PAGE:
The first mention of ‘tongues’ in chapter 12 is verse 10, which is within a series of activities that Paul is mentioning. “…to another different kinds of tongues, to another the interpretation of tongues…” Two things feature here for me: 1) the word ‘kinds’ means that there are not just one type of ‘tongue’ but rather several/many ‘kinds’ – which would make sense if we see ‘tongues’ as languages. 2) ‘Tongues’ is here (and elsewhere) paired with the ‘interpretation’ of them – which again makes sense if they are foreign/Gentile/human languages.

After this, Paul takes about 15 verses to discuss the need for unity in the ‘body’[6] and then the chapter ends with another series of roles/activities, and that not everyone has these roles/activities. The series seems divided into at least two: the ‘appointed’, numbered ones (“…first apostles, second prophets, third teachers…”) and those ‘after’ that (“…miracles, then gifts of healings, helps administrations, varieties of tongues.”). It seems interesting to note that the non-normative activities (miracles and healings) are grouped with the seemingly more normative ones (helps, administrations and the varieties of tongues).[7]

Then comes Chapter 13. It begins with a literary pattern that is not mentioned often. Paul moves through various activities, giving a ‘big’ example followed by a ‘lofty’ example.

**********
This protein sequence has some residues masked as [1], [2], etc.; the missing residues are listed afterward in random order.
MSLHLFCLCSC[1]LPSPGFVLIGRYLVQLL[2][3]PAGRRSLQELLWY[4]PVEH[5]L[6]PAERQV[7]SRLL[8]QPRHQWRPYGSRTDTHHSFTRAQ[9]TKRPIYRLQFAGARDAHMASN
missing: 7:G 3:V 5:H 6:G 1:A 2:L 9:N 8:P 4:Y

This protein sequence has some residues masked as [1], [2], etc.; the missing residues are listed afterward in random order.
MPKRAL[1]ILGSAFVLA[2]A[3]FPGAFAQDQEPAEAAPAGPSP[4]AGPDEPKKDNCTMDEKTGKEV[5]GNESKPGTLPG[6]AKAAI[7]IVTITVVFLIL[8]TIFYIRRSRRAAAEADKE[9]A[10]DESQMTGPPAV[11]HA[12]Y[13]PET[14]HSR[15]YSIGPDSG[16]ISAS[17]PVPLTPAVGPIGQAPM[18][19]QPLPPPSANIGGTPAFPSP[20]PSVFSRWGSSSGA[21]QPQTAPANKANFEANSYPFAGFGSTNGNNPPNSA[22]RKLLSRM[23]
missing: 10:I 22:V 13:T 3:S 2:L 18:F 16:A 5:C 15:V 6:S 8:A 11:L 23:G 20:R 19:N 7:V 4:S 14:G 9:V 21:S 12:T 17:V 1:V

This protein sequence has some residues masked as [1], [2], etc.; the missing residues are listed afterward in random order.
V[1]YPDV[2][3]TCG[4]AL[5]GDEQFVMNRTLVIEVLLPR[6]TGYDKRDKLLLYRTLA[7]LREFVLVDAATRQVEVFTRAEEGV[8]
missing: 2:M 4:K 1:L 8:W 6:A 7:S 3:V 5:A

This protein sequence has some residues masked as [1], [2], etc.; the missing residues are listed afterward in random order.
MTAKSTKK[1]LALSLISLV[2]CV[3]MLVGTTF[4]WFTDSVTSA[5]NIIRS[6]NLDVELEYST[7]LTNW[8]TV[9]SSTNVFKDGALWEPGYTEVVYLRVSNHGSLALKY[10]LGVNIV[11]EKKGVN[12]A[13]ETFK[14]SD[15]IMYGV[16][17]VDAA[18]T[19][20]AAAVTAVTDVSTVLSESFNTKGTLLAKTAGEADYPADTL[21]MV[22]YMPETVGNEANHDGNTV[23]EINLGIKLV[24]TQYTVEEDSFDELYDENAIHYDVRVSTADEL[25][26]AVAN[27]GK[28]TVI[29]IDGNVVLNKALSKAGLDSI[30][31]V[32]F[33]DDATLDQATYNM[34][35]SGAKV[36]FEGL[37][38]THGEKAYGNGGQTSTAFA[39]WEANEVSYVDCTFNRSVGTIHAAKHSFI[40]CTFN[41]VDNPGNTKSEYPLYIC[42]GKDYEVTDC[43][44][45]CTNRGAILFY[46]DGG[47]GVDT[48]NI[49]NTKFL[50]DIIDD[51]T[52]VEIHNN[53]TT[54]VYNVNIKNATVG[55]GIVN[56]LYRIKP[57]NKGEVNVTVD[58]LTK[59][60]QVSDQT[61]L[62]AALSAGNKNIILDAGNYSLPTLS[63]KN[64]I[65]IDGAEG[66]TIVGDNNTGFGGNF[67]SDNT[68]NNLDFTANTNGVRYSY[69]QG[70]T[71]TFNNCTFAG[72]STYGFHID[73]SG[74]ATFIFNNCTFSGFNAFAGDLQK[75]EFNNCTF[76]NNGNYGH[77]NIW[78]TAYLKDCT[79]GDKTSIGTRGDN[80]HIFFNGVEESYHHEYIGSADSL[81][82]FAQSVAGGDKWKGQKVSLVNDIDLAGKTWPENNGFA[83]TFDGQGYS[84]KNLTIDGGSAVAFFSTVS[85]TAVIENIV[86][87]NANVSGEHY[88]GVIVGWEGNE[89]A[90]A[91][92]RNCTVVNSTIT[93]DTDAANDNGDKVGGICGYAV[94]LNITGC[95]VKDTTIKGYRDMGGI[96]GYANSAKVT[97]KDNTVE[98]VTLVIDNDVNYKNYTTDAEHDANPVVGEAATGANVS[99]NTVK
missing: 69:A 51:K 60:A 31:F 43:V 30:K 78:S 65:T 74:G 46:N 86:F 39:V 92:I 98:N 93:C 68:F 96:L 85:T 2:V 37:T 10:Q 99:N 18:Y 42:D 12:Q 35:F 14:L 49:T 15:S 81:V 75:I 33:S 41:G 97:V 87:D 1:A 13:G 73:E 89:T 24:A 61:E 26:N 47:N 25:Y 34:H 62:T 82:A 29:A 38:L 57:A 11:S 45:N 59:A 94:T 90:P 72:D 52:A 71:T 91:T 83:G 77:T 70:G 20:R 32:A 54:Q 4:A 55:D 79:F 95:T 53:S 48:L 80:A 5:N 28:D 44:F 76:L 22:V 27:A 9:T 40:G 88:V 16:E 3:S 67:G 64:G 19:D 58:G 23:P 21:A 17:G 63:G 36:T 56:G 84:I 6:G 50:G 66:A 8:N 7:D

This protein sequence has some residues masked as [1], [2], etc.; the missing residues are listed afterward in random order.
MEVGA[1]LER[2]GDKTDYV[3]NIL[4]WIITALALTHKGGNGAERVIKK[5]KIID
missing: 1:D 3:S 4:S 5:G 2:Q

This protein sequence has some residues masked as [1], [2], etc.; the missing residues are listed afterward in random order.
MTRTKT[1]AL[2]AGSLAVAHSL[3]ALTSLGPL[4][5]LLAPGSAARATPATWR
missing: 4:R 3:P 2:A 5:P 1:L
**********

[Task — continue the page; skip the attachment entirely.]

-Though I speak with the tongues of men…

…and of angels

-though I have the gift of prophecy…

…and understand all mysteries and all knowledge

-though I have all faith…

…so that I could remove mountains

-though I bestow all my goods…

…and give my body to be burned

I don’t know anyone who claims to understand all mysteries and all knowledge; or to have removed mountains; or to have the ‘gift’ of giving their body to be burned, but strangely, I often hear people describe their ‘gift of tongues’ as a ‘heavenly’ or ‘angelic’ language based on this passage. I’m not sure that’s what Paul’s point is… The point, of course, is the supremacy of Love.

The only other place ‘tongues’ is mentioned in chapter 13 is when it is said that they will ‘cease’. The next 2 verses seem to suggest that this will happen ‘when that which is perfect (complete) has come’. I’ve heard this passage used to support the view that ‘tongues, miracles, healings – and probably anything else non-normative – ‘ceased’ after the Bible was written, or after the Apostles died. That seems forced to me, to say the least. Verse 12 seems to suggest that the ‘perfect’ that will come is either Jesus Himself or the New Heaven/Earth (or both?). So I say with no hesitation, whatever ‘tongues’ are, they most certainly have not ‘ceased’.

We have finally reached chapter 14 – THE ‘tongues’ chapter.[8] As we move through the chapter, keep in mind that the main goal for Paul is for the church to grow and be edified. Everyone agrees that people in this church were speaking in ‘tongues’ and some (many? all?) didn’t understand what was being said.

This chapter is where the conversation about tongues takes many different directions. Words like ‘spirit’, ‘mysteries’, ‘mind’, ‘understanding’, and ‘sign’ are taken in wildly different ways. Indeed, it is a daunting task to try and sort through them all.